By: The Common Core Team
Are abilities like creativity, collaboration, communication, problem solving, and critical thinking unique to the 21st century workforce, or are they skills that have always been defining characteristics of well-educated citizens and successful employees?
Recently, The Partnership for 21st Century Skills was formed to develop a “unified, collective vision for 21st century learning that can be used to strengthen American education.” Fair enough, but as the “P21 framework” is slowly rolling out in seven states, we fear that the states might be riding a dangerous pendulum swing back to an embrace of amorphous skills at the expense of real content.
In its September, 2008 report the partnership insists that:
Our ability to compete as a nation-and for states, regions and communities to attract growth industries and create jobs-demands a fresh approach to public education. We need to recognize that a 21st century education is the bedrock of competitiveness-the engine, not simply an input, of the economy.
And we need to act accordingly: Every aspect of our education system-pre K-12, postsecondary and adult education, after-school and youth development, workforce development and training, and teacher preparation programs-must be aligned to prepare citizens with the 21st century skills they need to compete.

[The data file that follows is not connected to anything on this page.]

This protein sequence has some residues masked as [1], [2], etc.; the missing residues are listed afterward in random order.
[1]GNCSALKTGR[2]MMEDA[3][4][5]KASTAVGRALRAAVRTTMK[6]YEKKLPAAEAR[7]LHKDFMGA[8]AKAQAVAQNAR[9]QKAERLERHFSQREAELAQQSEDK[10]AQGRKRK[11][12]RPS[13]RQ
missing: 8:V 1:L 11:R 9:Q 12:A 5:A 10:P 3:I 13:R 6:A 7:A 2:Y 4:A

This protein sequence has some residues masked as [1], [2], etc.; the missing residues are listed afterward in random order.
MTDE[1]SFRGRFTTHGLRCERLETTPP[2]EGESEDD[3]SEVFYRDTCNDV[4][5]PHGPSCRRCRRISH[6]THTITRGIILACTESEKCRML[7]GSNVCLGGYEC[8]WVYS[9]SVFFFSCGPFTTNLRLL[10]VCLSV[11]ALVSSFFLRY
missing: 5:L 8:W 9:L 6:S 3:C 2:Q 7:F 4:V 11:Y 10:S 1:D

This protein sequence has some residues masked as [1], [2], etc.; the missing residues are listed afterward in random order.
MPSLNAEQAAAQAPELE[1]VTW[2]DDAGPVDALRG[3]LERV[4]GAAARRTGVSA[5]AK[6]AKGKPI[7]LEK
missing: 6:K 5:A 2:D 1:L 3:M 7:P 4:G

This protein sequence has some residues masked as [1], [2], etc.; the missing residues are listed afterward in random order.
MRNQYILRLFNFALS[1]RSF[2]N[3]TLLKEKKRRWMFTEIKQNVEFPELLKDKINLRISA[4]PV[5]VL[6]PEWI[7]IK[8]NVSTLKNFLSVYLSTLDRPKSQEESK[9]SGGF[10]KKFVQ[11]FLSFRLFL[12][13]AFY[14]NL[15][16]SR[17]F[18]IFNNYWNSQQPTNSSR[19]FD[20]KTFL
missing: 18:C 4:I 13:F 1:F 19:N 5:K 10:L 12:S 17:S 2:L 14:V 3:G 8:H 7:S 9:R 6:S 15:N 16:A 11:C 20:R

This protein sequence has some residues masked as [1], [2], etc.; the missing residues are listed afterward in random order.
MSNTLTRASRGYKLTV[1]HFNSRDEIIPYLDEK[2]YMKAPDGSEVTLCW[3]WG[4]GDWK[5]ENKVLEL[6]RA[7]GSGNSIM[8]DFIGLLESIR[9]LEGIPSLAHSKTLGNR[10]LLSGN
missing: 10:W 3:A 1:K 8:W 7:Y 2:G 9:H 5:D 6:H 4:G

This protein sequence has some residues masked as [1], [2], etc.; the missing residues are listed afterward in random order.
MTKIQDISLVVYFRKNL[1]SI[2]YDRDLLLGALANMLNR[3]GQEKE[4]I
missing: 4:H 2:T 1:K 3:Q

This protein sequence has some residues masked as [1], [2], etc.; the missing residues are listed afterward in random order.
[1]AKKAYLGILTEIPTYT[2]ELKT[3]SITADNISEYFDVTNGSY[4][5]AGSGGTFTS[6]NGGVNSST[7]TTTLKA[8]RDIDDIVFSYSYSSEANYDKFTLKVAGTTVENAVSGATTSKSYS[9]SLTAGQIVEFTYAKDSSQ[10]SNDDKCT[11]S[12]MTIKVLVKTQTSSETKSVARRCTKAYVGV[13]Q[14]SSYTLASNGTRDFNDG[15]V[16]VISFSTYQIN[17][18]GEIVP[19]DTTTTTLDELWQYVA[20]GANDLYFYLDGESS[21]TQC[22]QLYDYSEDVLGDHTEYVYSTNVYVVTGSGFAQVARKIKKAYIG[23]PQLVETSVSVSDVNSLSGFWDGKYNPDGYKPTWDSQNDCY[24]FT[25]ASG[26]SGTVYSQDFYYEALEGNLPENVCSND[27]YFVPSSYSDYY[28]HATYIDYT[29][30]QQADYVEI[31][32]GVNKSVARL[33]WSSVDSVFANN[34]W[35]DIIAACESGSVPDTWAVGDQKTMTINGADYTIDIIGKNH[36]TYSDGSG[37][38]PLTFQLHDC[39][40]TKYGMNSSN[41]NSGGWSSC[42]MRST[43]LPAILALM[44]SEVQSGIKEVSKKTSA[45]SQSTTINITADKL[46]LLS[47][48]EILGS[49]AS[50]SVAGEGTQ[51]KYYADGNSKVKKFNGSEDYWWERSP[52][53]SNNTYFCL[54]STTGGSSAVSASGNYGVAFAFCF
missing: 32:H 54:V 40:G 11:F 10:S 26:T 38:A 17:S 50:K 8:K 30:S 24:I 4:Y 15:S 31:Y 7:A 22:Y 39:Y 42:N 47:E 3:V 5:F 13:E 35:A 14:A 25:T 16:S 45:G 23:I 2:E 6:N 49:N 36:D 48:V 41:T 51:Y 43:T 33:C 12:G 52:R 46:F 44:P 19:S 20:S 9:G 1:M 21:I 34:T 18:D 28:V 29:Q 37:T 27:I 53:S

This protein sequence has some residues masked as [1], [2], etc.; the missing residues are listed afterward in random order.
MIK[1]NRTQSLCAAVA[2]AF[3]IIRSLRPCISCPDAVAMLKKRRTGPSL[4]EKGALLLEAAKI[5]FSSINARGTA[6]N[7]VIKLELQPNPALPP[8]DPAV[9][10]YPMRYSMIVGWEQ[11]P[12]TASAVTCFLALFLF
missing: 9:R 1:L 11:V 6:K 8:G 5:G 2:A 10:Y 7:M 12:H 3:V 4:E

Preparing students to compete in increasingly sophisticated workplaces is a laudable goal, but is “work-readiness” the sole purpose of education? Does it really make sense to create “life skills” standards and require that they be taught and assessed as part of the academic curriculum in schools? Or “employability” standards, as Iowa has done that include standards on information processing; goal setting; understanding organizational models; and use of self-management, leadership, and entrepreneurial skills? Presently, there are eight other states developing 21st century skills standards and assessments: Kansas, Maine, Massachusetts, New Jersey, North Carolina, South Dakota, West Virginia, and Wisconsin.
In October, Michael Lind of the New America Foundation joined Common Core co-chair, Diane Ravitch, at the Grantmakers for Education (GFE) conference where they discussed their concern about the diminished emphasis on liberal arts education in U.S. elementary and secondary schools. Ravitch cautioned against business-driven education reform and lamented the growth of curricula that are exclusively pre-professional. Lind pointed out that creativity and innovation have always set the U.S. apart and that the U.S. still ranks first in the world for patent filings. “While we want to be globally competitive,” he said, “We do not want to be “globally identical.” An audience member said that “the whole GFE conference program” was about work-readiness, and Lind suggested that perhaps the U.S. is due for a re-assessment of the purpose of education.
We think that skills such as creativity, communication, critical thinking, and others should not be in competition with content; instead they should be integrated into a comprehensive, rigorous curriculum. After all students who can speak a foreign language, who can read Dostoyevsky, who know calculus, and who understand the periodic table of elements are also going to be able to process information, set goals, and think critically.